The Prime Minister of Canada Justin Trudeau has violated federal rules of conflict of interest in handling corruption investigations, the federal ethics king noted.
The Ethics Commissioner says that Mr Trudeau has wrongly tried to influence the former minister in the SNC-Lavalin affair. ,
The prime minister says he accepts the commissioner's report but does not agree with some of his conclusions.
The results may be a problem for Mr Trudeau before the October general elections.
Earlier this year, former Justice and Attorney General Jodi Wilson-Reubold accused Mr Trudeau and his staff of spending months trying to convince her that taking SNC-Lavalin for a test would cost jobs of Canadians and their party votes.
Her accusation proved politically costly to Mr Trudeau ̵
Ms Wilson-Reybold said the commissioner's report was "revenge" on her position, that she had been wrongly pressured by Mr Trudeau and his staff.
What does the Ethics Commissioner's report say?
Commissioner Mario Dion's disgraceful report found that Mr Trudeau had violated section nine of the Conflict of Interest Act, which prohibited public officials from using their office to unduly extend the private interest of another person.
"The Prime Minister, directly and through his senior staff, uses various means to influence Ms Wilson-Reybold," Mr Dion said in a statement issued with his 63-page report on Wednesday.
He said that Mr Trudeau's authority and his service were "used to circumvent, undermine and ultimately attempt to defame the decision" by Ms. Wilson-Reubold and the federal prosecutor's office not to continue with a deferred agreement Prosecutor's Office for SNC-Lavalin.
Mr Dion's findings have no legal effect beyond a possible minimum fine, which, according to his cabinet, is not applicable in the case.
What is a SNC-Lavalin Affair?
SNC-Lavalin is one of the world's largest engineering and construction companies and employs around 9,000 people in Canada.
Charged with bribery of Libyan officials for winning contracts under the Muammar Gaddafi regime and charged in February 2015 with criminal offenses allegedly committed between 2001 and 2011.
SNC-Lavalin openly lobbies for an agreement that would allow it to avoid prosecution and instead face alternative penalties or measures such as a fine.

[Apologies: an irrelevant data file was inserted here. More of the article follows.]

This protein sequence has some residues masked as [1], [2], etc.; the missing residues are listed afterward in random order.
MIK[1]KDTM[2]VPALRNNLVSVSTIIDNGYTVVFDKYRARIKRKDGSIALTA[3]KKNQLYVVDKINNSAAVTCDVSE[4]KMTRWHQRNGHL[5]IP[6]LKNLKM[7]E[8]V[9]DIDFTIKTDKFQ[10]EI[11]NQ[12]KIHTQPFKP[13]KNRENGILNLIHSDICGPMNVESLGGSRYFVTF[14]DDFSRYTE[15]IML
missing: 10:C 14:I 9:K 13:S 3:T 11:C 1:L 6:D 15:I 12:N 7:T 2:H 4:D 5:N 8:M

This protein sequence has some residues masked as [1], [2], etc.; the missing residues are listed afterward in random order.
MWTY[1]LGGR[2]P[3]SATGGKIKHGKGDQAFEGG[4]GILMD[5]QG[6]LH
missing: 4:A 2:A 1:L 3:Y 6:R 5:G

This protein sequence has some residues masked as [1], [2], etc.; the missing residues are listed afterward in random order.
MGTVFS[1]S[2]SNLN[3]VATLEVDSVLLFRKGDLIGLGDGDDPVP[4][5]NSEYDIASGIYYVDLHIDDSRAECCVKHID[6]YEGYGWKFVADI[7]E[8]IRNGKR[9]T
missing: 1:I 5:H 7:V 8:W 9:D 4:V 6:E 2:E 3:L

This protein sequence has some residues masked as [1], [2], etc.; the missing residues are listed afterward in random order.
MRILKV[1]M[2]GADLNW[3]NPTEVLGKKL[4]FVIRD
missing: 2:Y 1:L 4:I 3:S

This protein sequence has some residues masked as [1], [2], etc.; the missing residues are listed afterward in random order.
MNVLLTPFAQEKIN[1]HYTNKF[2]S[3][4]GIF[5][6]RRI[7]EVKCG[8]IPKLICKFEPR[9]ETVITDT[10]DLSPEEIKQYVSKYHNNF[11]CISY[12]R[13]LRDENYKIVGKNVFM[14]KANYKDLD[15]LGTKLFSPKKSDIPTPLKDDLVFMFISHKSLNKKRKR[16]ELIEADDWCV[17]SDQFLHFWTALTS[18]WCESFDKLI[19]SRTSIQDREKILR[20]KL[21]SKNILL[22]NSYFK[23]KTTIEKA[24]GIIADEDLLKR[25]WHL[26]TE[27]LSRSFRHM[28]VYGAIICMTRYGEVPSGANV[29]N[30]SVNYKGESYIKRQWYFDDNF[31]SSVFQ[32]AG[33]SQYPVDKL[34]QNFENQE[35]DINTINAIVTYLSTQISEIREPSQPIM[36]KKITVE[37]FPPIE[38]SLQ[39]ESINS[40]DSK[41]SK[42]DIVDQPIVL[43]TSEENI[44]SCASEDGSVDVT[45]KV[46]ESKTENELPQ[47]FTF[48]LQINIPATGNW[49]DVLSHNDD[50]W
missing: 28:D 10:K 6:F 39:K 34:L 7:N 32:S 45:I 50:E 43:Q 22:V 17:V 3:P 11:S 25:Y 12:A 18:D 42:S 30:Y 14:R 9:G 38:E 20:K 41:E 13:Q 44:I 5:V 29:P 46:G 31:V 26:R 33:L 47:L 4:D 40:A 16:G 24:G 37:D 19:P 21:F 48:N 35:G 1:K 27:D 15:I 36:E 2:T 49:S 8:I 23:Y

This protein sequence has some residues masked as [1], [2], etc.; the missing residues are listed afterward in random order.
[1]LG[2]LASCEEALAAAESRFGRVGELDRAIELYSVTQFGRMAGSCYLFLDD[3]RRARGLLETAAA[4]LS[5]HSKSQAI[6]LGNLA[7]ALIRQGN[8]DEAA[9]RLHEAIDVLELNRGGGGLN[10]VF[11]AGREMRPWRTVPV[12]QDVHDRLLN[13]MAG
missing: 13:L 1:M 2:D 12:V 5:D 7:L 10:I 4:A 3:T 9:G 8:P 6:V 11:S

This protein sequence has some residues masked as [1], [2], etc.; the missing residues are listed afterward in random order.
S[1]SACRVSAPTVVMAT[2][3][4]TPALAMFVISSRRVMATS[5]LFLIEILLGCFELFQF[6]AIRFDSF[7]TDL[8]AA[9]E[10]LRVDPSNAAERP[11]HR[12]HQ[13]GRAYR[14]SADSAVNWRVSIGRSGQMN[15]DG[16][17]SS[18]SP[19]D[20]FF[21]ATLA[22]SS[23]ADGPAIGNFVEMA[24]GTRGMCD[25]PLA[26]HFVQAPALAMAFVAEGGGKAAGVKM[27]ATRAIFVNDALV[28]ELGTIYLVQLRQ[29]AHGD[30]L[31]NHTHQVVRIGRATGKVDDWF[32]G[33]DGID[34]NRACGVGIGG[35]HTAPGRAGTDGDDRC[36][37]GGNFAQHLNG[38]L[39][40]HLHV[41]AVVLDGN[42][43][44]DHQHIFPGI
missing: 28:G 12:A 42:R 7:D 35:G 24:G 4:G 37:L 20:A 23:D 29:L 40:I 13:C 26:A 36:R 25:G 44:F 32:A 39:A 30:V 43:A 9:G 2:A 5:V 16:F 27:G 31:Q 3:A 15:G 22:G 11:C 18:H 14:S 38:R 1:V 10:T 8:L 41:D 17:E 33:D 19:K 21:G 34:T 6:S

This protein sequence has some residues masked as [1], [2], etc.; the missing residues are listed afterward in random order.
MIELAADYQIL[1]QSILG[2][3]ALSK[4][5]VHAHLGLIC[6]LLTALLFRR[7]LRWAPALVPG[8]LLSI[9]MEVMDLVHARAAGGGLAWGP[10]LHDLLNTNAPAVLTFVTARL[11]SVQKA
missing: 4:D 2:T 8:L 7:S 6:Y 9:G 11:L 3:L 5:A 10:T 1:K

A conviction could result in a decade-long ban on bidding for a federal country in Canada and would allow authorities to revoke the company's current contracts.
The firm argues that litigation should be allowed to be avoided as it changes after federal fees and "works tirelessly to achieve excellence in governance and integrity."
The company hoped it could come to an agreement with prosecutors, which would be an alternative to the process. The Advocate General must agree to negotiate the agreement.
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Mrs. Wilson-Reybold said that members of Mr. Trudeau's inner circle were under pressure. she had a bargain, and when she did not, she was removed from her position as Minister of Justice.
She and her colleague, Jane Philpot, resigned from Mr Trudeau's cabinet, citing their concerns about the affair and later being removed from the Liberal cart, both of them running for re-election as independent candidates.
In his report, Mr. Dion states that "since SNC-Lavalin has greatly benefited from the intervention of Mrs. Wilson-Reybold, I have no doubt that the result of Mr. Trudeau's influence would have accelerated the interests of SNC-Lavalin. "
What is the reaction?
Mr Trudeau told reporters that with regard to the way the SNC-Lavalin affair is handled, "we recognize the way this should not have happened," but said his government acts in the national economic interests.
Asked if he would fire any of the top aides listed in the report, Mr Trudeau replied: "The dollar stops at the prime minister and I take responsibility for everything that happened in my office."
Ms Wilson-Reybold said the report was "evidence of the independent role of the Attorney General and the Director of Public Prosecutions."
In a statement, she wrote that she was also "saddened" by the report's findings.
"In a country as large as Canada, fundamental values and principles … must be actively defended by everyone, especially those who are publicly trusted.
Federal Conservative leader Andrew Scheer said on Twitter that "Justin Trudeau has stated that he will be responsible and ethical – instead he uses the power of his cabinet to reward his supporters and punish his critics."
Mr Trudeau's political rivals also note that this is not the first violation of Mr Trudeau's ethics.
In December 2017, the Federal Commission Ethics found that Mr Trudeau's luxury trips to the Aga Khan Island of the Bahamas violated four rules of conflict of interest.
Mr Trudeau, his family and some senior Liberal Party members were granted property on the island. of Philanthropist and Spiritual Leader in 2016